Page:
We can finally say goodbye to this low pressure system that has plagued us since last Friday. Due to uncertainty about where convection would form south of the border and also uncertainty in the exact position of the deformation boundary, this was a particularly difficult system to predict for the Winnipeg area. In fact, at times the boundary cut the city in half, which is the reason why amounts were highest in southern sections.
The following map summarises rainfall totals from midnight Saturday to 5 am this morning across southern Manitoba, using data from Environment Canada and Cocorahs. I encourage you to click the map to enlarge; I apologize for the poor sizing.
|Click to enlarge. Data from Environment Canada and Cocorahs|
The full Environment Canada summary can be seen here.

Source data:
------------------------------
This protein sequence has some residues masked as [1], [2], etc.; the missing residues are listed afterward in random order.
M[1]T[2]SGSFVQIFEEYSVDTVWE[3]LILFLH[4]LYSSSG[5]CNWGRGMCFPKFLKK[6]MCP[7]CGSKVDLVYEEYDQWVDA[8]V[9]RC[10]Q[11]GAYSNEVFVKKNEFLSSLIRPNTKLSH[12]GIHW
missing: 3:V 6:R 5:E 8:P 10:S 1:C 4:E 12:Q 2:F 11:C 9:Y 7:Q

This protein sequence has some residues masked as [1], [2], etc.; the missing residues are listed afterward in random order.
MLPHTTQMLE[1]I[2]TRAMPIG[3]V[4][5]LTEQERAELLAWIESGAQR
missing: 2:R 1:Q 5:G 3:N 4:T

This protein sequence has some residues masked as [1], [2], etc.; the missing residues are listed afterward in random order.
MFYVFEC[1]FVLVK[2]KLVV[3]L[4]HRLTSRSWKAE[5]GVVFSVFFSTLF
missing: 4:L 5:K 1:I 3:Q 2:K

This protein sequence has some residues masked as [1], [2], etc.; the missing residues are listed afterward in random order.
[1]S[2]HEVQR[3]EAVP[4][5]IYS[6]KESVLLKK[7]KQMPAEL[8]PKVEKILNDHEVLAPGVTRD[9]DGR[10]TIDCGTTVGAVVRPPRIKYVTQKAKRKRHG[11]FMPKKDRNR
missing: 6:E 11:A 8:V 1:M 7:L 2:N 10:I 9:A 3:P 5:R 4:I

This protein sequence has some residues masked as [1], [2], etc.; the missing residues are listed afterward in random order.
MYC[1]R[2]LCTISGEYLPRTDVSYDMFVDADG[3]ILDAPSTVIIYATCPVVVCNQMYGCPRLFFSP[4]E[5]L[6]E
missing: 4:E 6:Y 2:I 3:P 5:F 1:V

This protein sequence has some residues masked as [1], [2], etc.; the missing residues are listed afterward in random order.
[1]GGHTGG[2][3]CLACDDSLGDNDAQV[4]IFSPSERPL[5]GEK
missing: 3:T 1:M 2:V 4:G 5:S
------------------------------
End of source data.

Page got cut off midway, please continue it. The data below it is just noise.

The heavy rains in the southwestern RRV east of the escarpment has created flooding problems according to Global Winnipeg.
And here's rainfall amounts in the Winnipeg area for the same period. Note the large difference from north to south in the city. Again you may have to click to enlarge, sorry about that.
|Data from robsobs, gorilla weather, cocorahs and Envinronment Canada|
We will thankfully see some sunshine today; much welcomed. The sun will remain for Wednesday and Thursday with highs reaching the high teens, and perhaps 20°C on Wednesday. Normal high for this time of year is around 19°C to 20°C (1981-2010 normals)
Looking for a warmup? There are hints that we may see a warmup to start the work week next week, but it's still a ways off to confirm how warm it could get. At this point, no prolonged warmups are to be seen with long-range models maintaining the idea of near normal temperatures for the next few weeks.
The system this weekend spawned deadly tornadoes south of the border over the past 2 days. Dozens were killed in the southern subarbs of Oklahoma City yesterday as a very large and very strong tornado hit the populated area. Article about this here.